Duke University Medical Center researchers have pinpointed a new marker that may help identify those at greatest risk for cognitive decline and Alzheimer's disease. The Duke researchers used functional magnetic resonance imaging (fMRI) on people with mild cognitive impairment (MCI) to track regions of the brain that become active or inactive when participating in tasks that involve memory.

The researchers focused on an area of the brain known as the posteromedial cortex. The study's lead author, Dr. Jeffrey R. Petrella, theorizes that the posteromedial cortex may be the brain's 'cruise control' that normally deactivates when trying to remember things, allowing resources to be sent to other areas of the brain that encode memories. In people with MCI or Alzheimer's, this deactivation does not happen and the posteromedial cortex remains active.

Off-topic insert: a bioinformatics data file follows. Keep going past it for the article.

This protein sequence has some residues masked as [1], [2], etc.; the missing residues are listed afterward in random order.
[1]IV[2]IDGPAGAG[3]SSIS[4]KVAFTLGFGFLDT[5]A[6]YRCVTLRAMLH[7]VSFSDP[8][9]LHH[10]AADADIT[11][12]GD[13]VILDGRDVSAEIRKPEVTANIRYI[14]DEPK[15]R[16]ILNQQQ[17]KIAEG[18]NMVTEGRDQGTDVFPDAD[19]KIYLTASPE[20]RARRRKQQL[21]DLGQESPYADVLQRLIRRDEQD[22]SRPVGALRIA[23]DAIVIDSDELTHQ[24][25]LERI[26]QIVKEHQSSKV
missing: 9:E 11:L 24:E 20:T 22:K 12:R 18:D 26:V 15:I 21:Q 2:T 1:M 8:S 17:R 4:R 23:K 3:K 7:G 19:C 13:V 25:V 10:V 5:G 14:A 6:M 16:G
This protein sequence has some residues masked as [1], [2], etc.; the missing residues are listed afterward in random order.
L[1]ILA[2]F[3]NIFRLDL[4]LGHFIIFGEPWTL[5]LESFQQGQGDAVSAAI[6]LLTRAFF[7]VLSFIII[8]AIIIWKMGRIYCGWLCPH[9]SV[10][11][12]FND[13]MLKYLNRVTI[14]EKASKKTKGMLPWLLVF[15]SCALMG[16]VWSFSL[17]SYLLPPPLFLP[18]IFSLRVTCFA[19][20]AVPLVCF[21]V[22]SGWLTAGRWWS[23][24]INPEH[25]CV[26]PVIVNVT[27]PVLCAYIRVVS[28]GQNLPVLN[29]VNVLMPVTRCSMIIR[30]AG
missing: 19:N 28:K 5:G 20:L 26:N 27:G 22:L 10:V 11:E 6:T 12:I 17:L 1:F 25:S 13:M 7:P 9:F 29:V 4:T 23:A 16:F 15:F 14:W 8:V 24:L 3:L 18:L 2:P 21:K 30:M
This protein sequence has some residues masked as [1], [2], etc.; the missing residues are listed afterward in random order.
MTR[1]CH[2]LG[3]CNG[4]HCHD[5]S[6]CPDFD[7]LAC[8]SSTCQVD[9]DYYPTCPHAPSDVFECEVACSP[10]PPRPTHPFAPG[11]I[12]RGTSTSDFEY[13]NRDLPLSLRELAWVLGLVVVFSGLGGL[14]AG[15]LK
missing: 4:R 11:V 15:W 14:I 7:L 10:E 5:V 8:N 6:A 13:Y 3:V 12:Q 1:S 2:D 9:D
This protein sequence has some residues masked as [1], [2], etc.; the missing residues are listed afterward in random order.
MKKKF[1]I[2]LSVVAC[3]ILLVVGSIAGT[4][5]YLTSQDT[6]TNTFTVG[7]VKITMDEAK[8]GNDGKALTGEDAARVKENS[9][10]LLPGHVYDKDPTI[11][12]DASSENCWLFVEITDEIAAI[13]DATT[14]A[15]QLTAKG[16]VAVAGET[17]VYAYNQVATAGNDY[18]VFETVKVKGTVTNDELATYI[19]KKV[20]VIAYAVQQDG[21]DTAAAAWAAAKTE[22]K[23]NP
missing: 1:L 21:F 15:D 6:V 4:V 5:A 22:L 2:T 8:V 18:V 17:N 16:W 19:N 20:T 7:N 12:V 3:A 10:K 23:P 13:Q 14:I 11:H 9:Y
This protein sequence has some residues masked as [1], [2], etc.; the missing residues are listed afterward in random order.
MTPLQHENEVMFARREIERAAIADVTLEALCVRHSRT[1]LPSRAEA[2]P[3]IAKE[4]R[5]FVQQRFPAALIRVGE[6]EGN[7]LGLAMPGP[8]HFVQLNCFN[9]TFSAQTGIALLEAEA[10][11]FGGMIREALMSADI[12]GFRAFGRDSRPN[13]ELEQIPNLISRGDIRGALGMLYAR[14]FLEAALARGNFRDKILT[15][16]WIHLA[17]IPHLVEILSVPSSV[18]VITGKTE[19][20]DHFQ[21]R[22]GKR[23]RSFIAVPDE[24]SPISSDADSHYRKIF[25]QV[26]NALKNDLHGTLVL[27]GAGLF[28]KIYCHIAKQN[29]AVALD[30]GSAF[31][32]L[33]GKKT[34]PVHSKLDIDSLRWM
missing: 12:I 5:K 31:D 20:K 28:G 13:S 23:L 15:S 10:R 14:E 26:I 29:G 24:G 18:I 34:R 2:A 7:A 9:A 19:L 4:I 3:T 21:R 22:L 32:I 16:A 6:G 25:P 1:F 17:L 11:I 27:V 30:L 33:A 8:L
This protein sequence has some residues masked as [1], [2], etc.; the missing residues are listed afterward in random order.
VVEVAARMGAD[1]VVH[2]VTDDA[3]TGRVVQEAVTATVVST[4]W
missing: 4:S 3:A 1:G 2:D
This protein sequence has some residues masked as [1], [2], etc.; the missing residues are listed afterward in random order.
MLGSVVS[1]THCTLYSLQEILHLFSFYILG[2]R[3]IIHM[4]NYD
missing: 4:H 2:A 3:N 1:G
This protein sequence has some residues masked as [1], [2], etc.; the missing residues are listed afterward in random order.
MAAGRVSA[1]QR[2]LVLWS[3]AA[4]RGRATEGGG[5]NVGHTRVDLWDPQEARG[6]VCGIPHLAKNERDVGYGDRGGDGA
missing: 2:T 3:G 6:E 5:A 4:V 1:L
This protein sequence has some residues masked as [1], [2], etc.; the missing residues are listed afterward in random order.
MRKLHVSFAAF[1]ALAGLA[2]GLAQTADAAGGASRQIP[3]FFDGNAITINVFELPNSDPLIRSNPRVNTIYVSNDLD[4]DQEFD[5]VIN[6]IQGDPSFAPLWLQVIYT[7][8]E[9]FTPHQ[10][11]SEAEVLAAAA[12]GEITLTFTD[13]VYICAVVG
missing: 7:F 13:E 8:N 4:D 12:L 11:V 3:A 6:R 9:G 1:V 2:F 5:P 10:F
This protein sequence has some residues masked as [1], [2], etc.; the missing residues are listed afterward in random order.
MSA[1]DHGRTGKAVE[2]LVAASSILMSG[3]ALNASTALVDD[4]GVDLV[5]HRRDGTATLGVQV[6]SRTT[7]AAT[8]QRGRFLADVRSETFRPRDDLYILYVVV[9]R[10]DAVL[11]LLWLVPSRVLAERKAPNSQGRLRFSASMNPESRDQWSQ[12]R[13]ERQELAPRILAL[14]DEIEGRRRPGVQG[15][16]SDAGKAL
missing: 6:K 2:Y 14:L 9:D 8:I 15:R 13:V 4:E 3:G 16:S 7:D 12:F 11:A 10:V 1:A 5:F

The fMRI level of deactivation was found to significantly predict which MCI subjects converted to Alzheimer's. Currently, all people with mild memory loss are treated the same, even though some MCI subjects may convert to Alzheimer's in a year and others may take five years. The ability to probe brain circuits at a deeper level may help to diagnose risk with greater certainty.

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